Is this what Mr. Wood and President Martin think is “commitment to freedom of inquiry and expression, and the special role of academic institutions in protecting those freedoms”?  Does Mr. Wood think this behavior is “commendable”?  Or does this behavior belie the College’s true purpose:  not to protect academic freedom (because as per Mr. Greenberg, academic freedom was never threatened), but to protect the College from the rage of alumni who would falsely ALLEGE such a threat and yank their financial support.  What a shame that fear has denied alumni and students the opportunity to hear all sides and to discuss openly and in depth the real and very complex issues behind this matter, which go far beyond a simplistic and facile defense of academic freedom.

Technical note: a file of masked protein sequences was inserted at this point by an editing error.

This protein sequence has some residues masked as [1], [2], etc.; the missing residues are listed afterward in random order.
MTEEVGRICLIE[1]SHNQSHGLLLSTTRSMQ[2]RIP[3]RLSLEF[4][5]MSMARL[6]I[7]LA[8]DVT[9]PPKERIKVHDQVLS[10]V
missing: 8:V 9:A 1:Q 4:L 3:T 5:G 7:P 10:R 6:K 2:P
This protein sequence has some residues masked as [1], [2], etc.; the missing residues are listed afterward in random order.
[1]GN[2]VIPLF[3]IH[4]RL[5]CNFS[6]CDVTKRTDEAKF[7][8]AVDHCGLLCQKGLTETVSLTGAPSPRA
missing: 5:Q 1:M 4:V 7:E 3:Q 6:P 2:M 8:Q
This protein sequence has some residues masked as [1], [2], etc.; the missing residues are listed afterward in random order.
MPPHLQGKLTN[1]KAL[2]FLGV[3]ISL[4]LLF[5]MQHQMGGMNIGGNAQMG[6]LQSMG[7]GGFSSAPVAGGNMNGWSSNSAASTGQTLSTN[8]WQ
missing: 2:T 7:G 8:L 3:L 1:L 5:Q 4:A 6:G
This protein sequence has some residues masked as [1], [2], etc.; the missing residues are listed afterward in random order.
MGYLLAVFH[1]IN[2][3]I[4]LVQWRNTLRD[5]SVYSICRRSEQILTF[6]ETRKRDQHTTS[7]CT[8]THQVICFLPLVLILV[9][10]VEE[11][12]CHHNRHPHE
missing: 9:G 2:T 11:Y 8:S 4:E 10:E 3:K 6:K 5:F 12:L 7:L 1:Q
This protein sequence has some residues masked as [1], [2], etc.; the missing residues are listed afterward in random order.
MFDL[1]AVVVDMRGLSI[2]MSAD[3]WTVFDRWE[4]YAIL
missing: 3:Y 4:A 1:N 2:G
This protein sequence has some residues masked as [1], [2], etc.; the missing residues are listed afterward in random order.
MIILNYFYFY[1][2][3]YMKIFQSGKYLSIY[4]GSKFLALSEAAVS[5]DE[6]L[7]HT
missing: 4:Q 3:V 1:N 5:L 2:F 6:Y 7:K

I would reverse Mr. Wood’s turn of phrase above:  does Amherst spell freedom “c-e-n-s-o-r-s-h-i-p”?  Or perhaps “h-y-p-o-c-r-i-s-y”?

Robert Yamins

| December 23, 2013 - 4:36 AM

I must correct an unfortunate word usage in my previous post.  I meant to ask in the 2nd paragraph:  “Or does this behavior REVEAL [not ‘belie’] the College’s true purpose..”.